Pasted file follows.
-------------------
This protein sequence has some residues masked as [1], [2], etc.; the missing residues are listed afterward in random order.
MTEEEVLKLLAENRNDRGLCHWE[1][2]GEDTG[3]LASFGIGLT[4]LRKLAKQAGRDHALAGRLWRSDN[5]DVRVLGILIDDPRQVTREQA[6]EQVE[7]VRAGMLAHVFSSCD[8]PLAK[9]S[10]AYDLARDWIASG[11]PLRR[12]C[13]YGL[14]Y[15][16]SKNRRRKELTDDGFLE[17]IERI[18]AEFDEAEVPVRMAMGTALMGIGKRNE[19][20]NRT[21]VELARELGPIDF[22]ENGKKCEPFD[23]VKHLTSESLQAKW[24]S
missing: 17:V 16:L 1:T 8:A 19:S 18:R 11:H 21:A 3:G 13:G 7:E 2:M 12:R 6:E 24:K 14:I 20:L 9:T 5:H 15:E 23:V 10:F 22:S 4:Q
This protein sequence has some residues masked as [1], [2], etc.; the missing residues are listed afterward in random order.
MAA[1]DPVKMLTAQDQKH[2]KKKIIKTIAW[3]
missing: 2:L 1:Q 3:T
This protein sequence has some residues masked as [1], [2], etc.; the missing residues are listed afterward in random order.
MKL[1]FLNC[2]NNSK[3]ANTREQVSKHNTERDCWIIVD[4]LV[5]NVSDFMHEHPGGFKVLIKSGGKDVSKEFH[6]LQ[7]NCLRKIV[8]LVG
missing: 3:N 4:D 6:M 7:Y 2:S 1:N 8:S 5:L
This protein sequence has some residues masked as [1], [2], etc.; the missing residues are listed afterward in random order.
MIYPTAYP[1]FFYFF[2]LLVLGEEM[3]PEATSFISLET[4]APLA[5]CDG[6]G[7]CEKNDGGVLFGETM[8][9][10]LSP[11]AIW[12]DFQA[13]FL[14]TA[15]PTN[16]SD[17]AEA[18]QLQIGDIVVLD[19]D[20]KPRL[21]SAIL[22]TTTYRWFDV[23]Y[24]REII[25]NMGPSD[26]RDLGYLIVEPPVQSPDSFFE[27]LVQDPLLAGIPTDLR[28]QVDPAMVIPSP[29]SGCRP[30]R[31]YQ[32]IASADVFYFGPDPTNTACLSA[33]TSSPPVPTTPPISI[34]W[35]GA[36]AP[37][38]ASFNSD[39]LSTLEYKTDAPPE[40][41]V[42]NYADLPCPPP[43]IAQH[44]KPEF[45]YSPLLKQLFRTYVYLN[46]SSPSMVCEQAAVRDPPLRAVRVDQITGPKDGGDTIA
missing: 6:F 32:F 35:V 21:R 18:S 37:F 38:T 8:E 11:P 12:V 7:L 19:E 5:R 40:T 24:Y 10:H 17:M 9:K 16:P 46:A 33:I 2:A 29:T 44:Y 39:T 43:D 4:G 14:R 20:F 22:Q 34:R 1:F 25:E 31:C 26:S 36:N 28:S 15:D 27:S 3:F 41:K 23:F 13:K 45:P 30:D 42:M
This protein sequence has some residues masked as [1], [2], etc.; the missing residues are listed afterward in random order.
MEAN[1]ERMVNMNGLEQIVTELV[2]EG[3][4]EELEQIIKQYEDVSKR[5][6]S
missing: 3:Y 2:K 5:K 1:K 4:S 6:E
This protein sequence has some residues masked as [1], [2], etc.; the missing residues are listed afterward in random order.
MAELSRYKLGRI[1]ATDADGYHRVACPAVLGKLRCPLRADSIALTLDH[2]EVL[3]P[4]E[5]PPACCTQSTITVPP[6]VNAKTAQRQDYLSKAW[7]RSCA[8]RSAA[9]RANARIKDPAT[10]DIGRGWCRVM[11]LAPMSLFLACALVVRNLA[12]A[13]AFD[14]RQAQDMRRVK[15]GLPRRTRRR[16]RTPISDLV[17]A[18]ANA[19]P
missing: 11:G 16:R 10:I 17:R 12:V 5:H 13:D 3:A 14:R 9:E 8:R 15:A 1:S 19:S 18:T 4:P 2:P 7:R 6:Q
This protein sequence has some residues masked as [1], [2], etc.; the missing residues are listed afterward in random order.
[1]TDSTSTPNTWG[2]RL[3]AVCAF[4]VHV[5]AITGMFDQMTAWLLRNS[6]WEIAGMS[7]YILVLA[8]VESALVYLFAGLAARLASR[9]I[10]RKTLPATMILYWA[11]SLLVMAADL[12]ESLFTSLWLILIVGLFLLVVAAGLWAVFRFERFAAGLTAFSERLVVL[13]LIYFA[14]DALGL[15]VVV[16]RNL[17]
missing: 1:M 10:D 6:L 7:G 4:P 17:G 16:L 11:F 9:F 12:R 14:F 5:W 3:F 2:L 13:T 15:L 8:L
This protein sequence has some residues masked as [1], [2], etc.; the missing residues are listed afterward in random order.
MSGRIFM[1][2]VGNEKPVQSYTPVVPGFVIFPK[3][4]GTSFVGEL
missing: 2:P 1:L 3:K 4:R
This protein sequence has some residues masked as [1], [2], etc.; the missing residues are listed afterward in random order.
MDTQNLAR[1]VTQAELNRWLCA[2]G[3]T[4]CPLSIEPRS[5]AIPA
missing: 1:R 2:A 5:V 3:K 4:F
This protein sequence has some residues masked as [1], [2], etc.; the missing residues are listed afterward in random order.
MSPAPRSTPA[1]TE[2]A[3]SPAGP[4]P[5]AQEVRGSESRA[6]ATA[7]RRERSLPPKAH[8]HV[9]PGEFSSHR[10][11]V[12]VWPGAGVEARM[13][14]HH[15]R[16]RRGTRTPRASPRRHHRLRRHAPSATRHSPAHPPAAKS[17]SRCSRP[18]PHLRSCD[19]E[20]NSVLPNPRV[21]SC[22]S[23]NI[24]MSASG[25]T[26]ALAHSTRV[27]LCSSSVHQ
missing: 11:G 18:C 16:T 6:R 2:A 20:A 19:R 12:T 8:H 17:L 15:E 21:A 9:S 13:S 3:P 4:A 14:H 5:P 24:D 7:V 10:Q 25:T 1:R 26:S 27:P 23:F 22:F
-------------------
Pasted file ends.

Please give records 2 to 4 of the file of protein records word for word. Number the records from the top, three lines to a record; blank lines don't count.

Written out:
This protein sequence has some residues masked as [1], [2], etc.; the missing residues are listed afterward in random order.
MAA[1]DPVKMLTAQDQKH[2]KKKIIKTIAW[3]
missing: 2:L 1:Q 3:T
This protein sequence has some residues masked as [1], [2], etc.; the missing residues are listed afterward in random order.
MKL[1]FLNC[2]NNSK[3]ANTREQVSKHNTERDCWIIVD[4]LV[5]NVSDFMHEHPGGFKVLIKSGGKDVSKEFH[6]LQ[7]NCLRKIV[8]LVG
missing: 3:N 4:D 6:M 7:Y 2:S 1:N 8:S 5:L
This protein sequence has some residues masked as [1], [2], etc.; the missing residues are listed afterward in random order.
MIYPTAYP[1]FFYFF[2]LLVLGEEM[3]PEATSFISLET[4]APLA[5]CDG[6]G[7]CEKNDGGVLFGETM[8][9][10]LSP[11]AIW[12]DFQA[13]FL[14]TA[15]PTN[16]SD[17]AEA[18]QLQIGDIVVLD[19]D[20]KPRL[21]SAIL[22]TTTYRWFDV[23]Y[24]REII[25]NMGPSD[26]RDLGYLIVEPPVQSPDSFFE[27]LVQDPLLAGIPTDLR[28]QVDPAMVIPSP[29]SGCRP[30]R[31]YQ[32]IASADVFYFGPDPTNTACLSA[33]TSSPPVPTTPPISI[34]W[35]GA[36]AP[37][38]ASFNSD[39]LSTLEYKTDAPPE[40][41]V[42]NYADLPCPPP[43]IAQH[44]KPEF[45]YSPLLKQLFRTYVYLN[46]SSPSMVCEQAAVRDPPLRAVRVDQITGPKDGGDTIA
missing: 6:F 32:F 35:V 21:R 18:S 37:F 38:T 8:E 11:P 12:V 7:L 19:E 5:R 40:T 24:Y 10:H 17:M 9:K 16:P 46:A 33:I 2:A 29:T 44:Y 39:T 43:D 4:G 14:R 20:F 22:Q 34:R 1:F 25:E 31:C 26:S 36:N 28:S 15:D 27:S 3:F 41:K 23:F 13:K 45:P 30:D 42:M